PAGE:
The player would have been a major undertaking when the floppy was king, but in 2020 it’s simply a USB floppy drive, a Raspberry Pi, and a battery pack. He’s given us the full instructions, and no doubt a more permanent version could be built with a 3D-printed case.
Holding on to a cache of old floppies because nostalgia? Us too, and this might be the coolest possible use for ’em. While it’s fun to imagine that he wrote a compression algorithm to fit a lossless copy of Coltrane’s Blue Train on a 1.44Mb coaster, or somehow rolled his own mini-disc, [Dino Fizzotti]’s Diskplayer uses floppies to serve up Spotify albums.
What’s actually on the floppy, then? The corresponding Spotify album URL. He just pops a disk in the drive, and the Pi does the rest — it detects the floppy event and executes a script that starts an open-source Spotify client. There’s no track skipping and no shuffle, just the entire album as intended, take it or eject it. If you think about it, he’s actually managed to improve on the vinyl experience, since all the songs are on one side. Demo is queued up after the break, and it includes [Dino]’s simple web interface for writing the Spoti-floppies.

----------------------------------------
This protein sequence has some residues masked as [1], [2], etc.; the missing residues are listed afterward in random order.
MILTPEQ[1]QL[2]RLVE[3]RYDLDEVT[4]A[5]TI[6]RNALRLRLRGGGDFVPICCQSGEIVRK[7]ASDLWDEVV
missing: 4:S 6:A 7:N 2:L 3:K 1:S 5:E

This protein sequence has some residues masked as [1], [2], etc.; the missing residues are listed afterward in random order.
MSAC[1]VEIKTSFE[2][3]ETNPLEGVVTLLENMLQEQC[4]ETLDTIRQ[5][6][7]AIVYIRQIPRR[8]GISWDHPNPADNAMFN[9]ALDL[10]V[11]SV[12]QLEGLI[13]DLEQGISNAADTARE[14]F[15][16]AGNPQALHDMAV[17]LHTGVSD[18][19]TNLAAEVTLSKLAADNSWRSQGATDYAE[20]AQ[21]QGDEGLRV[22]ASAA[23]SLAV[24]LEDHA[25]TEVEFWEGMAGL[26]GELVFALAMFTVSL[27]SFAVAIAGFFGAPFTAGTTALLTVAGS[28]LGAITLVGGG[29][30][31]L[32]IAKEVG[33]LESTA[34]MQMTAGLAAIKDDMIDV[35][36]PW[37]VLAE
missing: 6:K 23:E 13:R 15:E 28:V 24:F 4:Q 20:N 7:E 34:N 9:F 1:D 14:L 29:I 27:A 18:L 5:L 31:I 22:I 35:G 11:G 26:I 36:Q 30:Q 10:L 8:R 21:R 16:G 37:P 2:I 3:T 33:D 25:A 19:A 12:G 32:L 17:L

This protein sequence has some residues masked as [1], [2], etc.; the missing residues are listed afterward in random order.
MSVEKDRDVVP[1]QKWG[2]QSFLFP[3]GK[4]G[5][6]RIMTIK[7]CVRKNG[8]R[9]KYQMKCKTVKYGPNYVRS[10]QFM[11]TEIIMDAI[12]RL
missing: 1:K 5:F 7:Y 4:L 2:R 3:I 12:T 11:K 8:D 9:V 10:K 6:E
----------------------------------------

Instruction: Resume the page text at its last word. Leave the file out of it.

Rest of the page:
When this project started seven months ago, [Dino] intended to bring his vinyl collection into the 21st century with RFID tags, but we’re glad that he decided to involve a fairly obsolete medium. Don’t have a drive or a heap of floppies gathering dust in a closet? Neither did [Dino]. But he found plenty of people selling pretty-colored floppies on ebay, and Amazon has tons of cheap external drives. We think the album art stickers are a nice touch, as is matching album cover color to floppy. He’s right to lock those bad boys up.